Extraction Rates

The intervenors have maintained that because the extraction rate proposed by SLC for the Greenport project is much greater than past practices, this 4.7 million ton change should serve as the basis for SEQRA review of the mine. The ALJs also cited to the proposed 6.7 million ton extraction rate as a basis to find that the mine should be ungrandfathered. See, December 6, 2001 issues ruling, pp. 61-64.

Based on the testimony of Mr. Griggs, SLC counters that the extraction rate cannot be the sole basis for determining the level of operation and resulting environmental effects. TR 845-846, 853. Mr. Griggs explained at the hearing that in determining the level of operation, one must consider the state of technology, location, design of the mine and other factors. TR 845-846. These specifics are taken up in the discussion below at p. 36.

SLC also argues that DEC has never limited extraction rates previously at this mine or at other mines. SLC explains that because extraction rates are market-driven, any such restriction would be unreasonable.

The Mined Land Reclamation Law and implementing regulations (in effect at the time of SLC's acquisition) require that applicants for mining permits and for renewal of these permits provide, in addition to mining applications, a mined land use plan and mining plan maps.(24) ECL § 23-2711; Ex. 1a, Tab 98 - 6 NYCRR §§ 421.1(b), (c). Section 422 of 6 NYCRR (Ex. 1a, Tab 98) contains the requirements for mined land use plans including requirements for methods of extraction, location and size of the areas of mineral extraction or removal, and a myriad of other mining details. Ex. 1a, Tab 98 - 6 NYCRR §§ 422.2.(b), (c). Section 421.1(k) (Ex. 1a, Tab 98) requires that mining permits "shall be conditioned upon compliance with an approved mined land use plan." The law and regulations also provide that the Department may suspend or revoke a permit to mine for repeated or willful violations of the terms of the mining permit or deviations from descriptions in the MLUP. ECL § 23-2711(6); 6 NYCRR § 421.5(b)- Ex. 1a, Tab 98. Section III of the MLR Mine Operator's Handbook (May 1977), provided to SLC by DEC staff, contains an entire section on the development of a mined land use plan and its importance in "achiev[ing] the goals of the Mined Land Reclamation Law . . ." Ex. 1a, Tab 98.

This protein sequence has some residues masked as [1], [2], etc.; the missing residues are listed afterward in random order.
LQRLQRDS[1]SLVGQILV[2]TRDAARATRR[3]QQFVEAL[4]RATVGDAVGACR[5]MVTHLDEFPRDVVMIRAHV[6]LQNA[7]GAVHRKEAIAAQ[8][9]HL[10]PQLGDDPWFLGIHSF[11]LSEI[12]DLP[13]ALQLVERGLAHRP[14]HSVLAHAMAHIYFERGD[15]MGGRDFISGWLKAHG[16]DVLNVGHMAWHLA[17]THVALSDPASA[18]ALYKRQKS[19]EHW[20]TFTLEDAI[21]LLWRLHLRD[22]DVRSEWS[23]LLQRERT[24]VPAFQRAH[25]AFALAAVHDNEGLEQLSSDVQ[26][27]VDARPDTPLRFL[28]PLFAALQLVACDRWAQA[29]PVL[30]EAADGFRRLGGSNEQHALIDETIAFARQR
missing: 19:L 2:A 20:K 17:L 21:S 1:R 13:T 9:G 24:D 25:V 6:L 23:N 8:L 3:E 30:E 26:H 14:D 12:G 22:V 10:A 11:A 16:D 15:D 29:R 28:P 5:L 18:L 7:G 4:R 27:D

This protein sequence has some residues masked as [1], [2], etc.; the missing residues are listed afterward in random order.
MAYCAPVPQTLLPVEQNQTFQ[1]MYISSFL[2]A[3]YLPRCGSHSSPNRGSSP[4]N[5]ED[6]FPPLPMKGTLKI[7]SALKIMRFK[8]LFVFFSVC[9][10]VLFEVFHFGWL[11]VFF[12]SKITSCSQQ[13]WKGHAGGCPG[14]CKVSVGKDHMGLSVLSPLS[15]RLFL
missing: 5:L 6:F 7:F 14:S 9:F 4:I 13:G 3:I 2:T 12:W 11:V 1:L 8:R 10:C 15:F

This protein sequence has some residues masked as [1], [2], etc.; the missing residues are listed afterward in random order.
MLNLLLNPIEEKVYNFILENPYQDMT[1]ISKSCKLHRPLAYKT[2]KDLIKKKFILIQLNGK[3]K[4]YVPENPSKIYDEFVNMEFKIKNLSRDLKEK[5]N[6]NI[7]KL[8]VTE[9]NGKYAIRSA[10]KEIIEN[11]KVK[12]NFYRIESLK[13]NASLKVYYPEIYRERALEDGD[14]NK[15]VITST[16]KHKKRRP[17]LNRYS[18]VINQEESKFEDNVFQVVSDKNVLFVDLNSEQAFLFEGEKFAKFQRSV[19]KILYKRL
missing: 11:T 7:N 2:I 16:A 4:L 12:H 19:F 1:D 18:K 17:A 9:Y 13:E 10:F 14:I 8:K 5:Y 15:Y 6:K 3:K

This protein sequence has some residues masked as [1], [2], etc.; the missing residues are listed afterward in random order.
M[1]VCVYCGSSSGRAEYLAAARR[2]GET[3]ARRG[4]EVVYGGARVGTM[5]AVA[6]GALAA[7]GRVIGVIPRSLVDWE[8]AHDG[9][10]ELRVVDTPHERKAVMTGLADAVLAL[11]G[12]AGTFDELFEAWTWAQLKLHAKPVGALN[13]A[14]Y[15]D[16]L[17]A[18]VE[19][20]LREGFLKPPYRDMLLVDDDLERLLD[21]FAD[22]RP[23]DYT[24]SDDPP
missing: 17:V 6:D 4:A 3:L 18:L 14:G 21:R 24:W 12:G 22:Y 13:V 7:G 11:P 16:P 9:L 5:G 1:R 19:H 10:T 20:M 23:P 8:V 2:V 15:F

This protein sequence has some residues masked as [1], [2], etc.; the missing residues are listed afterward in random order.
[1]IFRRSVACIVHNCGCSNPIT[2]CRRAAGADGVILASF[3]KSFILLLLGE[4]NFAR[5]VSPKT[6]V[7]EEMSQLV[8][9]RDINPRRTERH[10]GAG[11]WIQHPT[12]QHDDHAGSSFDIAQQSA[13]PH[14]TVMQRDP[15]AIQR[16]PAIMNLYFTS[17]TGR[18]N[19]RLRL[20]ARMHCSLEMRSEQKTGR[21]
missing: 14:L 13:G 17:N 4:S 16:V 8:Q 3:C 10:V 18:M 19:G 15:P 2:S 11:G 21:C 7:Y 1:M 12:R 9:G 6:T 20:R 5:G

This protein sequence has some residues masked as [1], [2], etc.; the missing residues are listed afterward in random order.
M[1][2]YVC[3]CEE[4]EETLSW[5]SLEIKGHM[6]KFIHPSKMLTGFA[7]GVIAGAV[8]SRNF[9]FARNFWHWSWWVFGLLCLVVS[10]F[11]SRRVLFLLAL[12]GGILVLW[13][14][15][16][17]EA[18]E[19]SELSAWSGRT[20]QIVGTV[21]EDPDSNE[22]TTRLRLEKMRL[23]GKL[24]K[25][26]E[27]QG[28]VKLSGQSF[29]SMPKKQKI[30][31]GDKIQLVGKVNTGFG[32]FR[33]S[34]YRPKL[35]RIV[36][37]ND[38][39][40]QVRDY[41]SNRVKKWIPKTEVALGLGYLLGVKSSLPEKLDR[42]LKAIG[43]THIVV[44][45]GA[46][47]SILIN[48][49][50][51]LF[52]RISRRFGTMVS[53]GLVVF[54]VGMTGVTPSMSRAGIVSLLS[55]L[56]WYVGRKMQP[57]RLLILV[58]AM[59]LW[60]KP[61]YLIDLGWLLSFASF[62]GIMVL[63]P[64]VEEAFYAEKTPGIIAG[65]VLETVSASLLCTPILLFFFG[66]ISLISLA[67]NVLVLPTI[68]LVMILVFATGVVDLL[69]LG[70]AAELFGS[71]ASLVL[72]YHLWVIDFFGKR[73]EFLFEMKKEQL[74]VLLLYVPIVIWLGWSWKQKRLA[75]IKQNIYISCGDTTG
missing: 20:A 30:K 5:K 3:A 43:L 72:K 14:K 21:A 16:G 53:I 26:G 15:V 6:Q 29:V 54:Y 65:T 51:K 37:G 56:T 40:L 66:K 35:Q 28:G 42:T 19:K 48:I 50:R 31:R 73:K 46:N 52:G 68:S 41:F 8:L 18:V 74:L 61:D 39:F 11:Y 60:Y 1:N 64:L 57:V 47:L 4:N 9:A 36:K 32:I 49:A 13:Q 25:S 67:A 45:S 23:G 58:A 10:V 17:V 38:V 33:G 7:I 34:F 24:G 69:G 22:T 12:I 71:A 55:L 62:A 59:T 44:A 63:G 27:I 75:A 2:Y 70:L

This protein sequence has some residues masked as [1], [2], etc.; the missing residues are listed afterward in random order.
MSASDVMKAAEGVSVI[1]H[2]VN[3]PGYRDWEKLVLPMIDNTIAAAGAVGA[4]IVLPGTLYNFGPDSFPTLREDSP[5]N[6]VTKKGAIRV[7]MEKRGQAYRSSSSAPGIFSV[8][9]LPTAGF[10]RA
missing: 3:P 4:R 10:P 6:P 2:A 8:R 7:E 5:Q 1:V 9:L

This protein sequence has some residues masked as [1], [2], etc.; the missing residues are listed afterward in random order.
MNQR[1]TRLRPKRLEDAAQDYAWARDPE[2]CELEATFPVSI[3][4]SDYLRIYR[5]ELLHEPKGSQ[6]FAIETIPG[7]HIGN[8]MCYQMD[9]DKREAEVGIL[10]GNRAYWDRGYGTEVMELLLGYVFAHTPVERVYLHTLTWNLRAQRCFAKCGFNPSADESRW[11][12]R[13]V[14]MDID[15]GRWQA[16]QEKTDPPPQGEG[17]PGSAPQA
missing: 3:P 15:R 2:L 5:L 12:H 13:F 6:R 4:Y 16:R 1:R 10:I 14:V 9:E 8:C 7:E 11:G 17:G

At the hearing, SLC was unable to provide much information on extraction rates for this mine up until the 1960's. During the 1960's, 1965 is the peak year when over 1 million tons of limestone were extracted. TR 342. During the early 1970's, prior to UAC's shutdown of the facility, the peak year appears to have been 1973 when again over 1 million tons were mined. UAC did not provide extraction rate information in the application materials it submitted to the Department in 1975. Ex. 1a, Tab 78.

In the 1978 mined land use plan provided by SLC to the Department, there is no specific information on extraction rates, although the company provides the planned depth of extraction - to the bottom of the lower cement stone formation. TR 249-250; Ex. 1b, Tab 118. The application submitted at this time notes that the mine was not in operation. Ex. 1b, Tab 111. In the 1981 renewal submission, the environmental assessment form (EAF) states that the extraction rate would be 500,000 tons per year. Ex. 1c, Tab 137, p. 3; TR 253. While the permit does not explicitly reference this information, the cover letter reminds the operator that it must comply with the mining regulations that require, as noted above, compliance with the mining plan. Ex. 1c, Tab 140. In addition, the permit itself references the application and other documents as "part two" of the permit. Id.

The 1990 mined land use plan provides that there would be a two million ton per year extraction rate. TR 260; DEIS, Ex. 25, p. 8-2; Ex. 1c, Tab 160, p. 5. The 1990 permit specifically provides as Special Condition 1 that the permittee shall conduct its mining operations in accordance with the 1990 MLUP and any amendments adopted pursuant to the October 4, 1990 order on consent. Ex. 1c, Tab 166. The 1993 permit issued by the Department for the mining operations also requires compliance with the 1990 MLUP. Ex. 1c, Tab 172. In the 1996 permit, the special conditions once again reference adherence with the 1990 MLUP. However, in the updated mining plan for the 1996 application, SLC projected approximately 504,000 tons of rock removal per year. Ex. 1c, Tab 174, p. 2-5; TR 266-267.